The datasets themselves have got to be as accurate and fair as possible. There is an element to our humanity, I would argue, which is lost if decisions about people’s lives are only missed by machines and algorithms, so establishing that human-machine-partnership is, I think, really critical. There’s always a human face and voice to explain why this decision has been made even though an algorithm and data may have played a part. Over the last 15 or20 years, decisions have increasingly been made by the developers of the technology.
Privacy concerns are very critical: manipulation of people through online targeting, how big tech has begun to accumulate data and use it needs a great deal more transparency and scrutiny, and also the effect of that on actual behavior, not least voting patterns and the way that undercuts our democracy. People’s whole lives can be manipulated and shaped because of what people understand and know about us.
We need to be alert as a society to these developments which are eroding individual rights and privacies which are a very precious part of our lives. I think we’re finding some practical, good steps forward to regulate and govern the use of these technologies properly, which will encourage their use but which will also mitigate their harms.
I don’t think there’s a blueprint yet but some elements are very important. One common feature is always the engagement of the wider public and civil society because all of these technologies are the potential of massive impact, so keeping a public, consumer citizen-facing awareness is critical. A second is to have some representation from science and technology because obviously, that’s essential to know what is possible and what isn’t, and what the key choices are.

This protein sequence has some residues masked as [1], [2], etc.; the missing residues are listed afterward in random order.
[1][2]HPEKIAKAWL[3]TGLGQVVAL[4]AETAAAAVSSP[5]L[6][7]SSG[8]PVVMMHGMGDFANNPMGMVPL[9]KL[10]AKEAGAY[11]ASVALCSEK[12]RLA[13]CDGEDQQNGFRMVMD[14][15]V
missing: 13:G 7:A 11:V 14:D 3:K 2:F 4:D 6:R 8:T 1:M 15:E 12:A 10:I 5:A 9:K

And the third would be our tapping into the broader and deeper ethical tradition from philosophy, from the faith communities, the ethical resources which underpin our democratic institutions, ensuring that the ethical regulation is not simply a set of fig leaves. There has never been a greater need for a renewal of what it means to be human and for the irrigation of the desert, which flows from a fresh vision. I think the church has a really important role as a voice for a distinctive ethical tradition,
which has shaped much of the way the world is, and it is those traditions about faith and justice and love and human dignity which I think need to be brought by the church into the debate around artificial intelligence. Faith-based leaders can bring a broader perspective on the whole of humanity. It’s not that the scientists may not have that, but it wouldn’t be something that they would necessarily bring. The Christian Church is one of the voices that need to be at the table and engaged in these debates because the issues at stake are so enormous.
I think being human in the Machine Age is about keeping our interactions with machines at the level of what is useful but proportionate to those other key relationships. We are called to be relational beings with God and other people and with ourselves, and I don’t think machines can ever be a substitute for that.
And one of the byproducts of studying artificial intelligence is even deeper awe and respect for human beings conscience beings in multiple intelligences: emotional, intellectual, and musical, and artistic. I don’t think we’re anywhere near conscious machines or something which could be described as parallel to human intelligence, but what the study of AI does for me, helps me ponder that mystery with even more awe and wonder, and the difficulty of us creating anything which is approaching ourselves is for me a sign has the image of God in humanity.